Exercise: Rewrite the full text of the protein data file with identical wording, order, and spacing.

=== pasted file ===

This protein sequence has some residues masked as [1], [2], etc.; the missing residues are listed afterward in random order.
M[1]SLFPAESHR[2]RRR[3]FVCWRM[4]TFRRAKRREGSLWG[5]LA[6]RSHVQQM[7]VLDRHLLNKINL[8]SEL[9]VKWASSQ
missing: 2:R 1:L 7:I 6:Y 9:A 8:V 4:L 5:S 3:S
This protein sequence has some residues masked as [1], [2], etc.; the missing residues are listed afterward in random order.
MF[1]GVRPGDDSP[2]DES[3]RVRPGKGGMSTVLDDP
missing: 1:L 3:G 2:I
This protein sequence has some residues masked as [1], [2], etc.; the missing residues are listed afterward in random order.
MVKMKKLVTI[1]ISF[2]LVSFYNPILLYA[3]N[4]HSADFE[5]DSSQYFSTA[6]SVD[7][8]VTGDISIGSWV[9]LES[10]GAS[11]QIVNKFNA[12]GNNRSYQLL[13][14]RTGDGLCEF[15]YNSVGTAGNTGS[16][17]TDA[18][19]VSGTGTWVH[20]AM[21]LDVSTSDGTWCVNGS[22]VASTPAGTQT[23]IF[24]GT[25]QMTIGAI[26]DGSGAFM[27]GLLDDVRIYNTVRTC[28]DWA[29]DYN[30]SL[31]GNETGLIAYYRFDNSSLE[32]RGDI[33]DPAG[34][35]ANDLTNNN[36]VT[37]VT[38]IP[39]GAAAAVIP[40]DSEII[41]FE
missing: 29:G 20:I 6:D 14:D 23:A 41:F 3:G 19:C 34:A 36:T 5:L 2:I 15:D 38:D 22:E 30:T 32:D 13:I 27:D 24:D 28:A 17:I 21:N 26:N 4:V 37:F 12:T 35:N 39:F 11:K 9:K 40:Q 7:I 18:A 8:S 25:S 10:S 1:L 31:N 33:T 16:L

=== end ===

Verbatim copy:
This protein sequence has some residues masked as [1], [2], etc.; the missing residues are listed afterward in random order.
M[1]SLFPAESHR[2]RRR[3]FVCWRM[4]TFRRAKRREGSLWG[5]LA[6]RSHVQQM[7]VLDRHLLNKINL[8]SEL[9]VKWASSQ
missing: 2:R 1:L 7:I 6:Y 9:A 8:V 4:L 5:S 3:S
This protein sequence has some residues masked as [1], [2], etc.; the missing residues are listed afterward in random order.
MF[1]GVRPGDDSP[2]DES[3]RVRPGKGGMSTVLDDP
missing: 1:L 3:G 2:I
This protein sequence has some residues masked as [1], [2], etc.; the missing residues are listed afterward in random order.
MVKMKKLVTI[1]ISF[2]LVSFYNPILLYA[3]N[4]HSADFE[5]DSSQYFSTA[6]SVD[7][8]VTGDISIGSWV[9]LES[10]GAS[11]QIVNKFNA[12]GNNRSYQLL[13][14]RTGDGLCEF[15]YNSVGTAGNTGS[16][17]TDA[18][19]VSGTGTWVH[20]AM[21]LDVSTSDGTWCVNGS[22]VASTPAGTQT[23]IF[24]GT[25]QMTIGAI[26]DGSGAFM[27]GLLDDVRIYNTVRTC[28]DWA[29]DYN[30]SL[31]GNETGLIAYYRFDNSSLE[32]RGDI[33]DPAG[34][35]ANDLTNNN[36]VT[37]VT[38]IP[39]GAAAAVIP[40]DSEII[41]FE
missing: 29:G 20:I 6:D 14:D 23:A 41:F 3:G 19:C 34:A 36:T 5:L 2:I 15:D 38:D 22:E 30:T 32:D 13:I 27:D 24:D 28:A 17:I 21:N 26:N 4:V 37:F 12:T 35:N 39:F 11:K 9:K 40:Q 7:I 18:A 8:S 25:S 10:S 1:L 31:N 33:T 16:L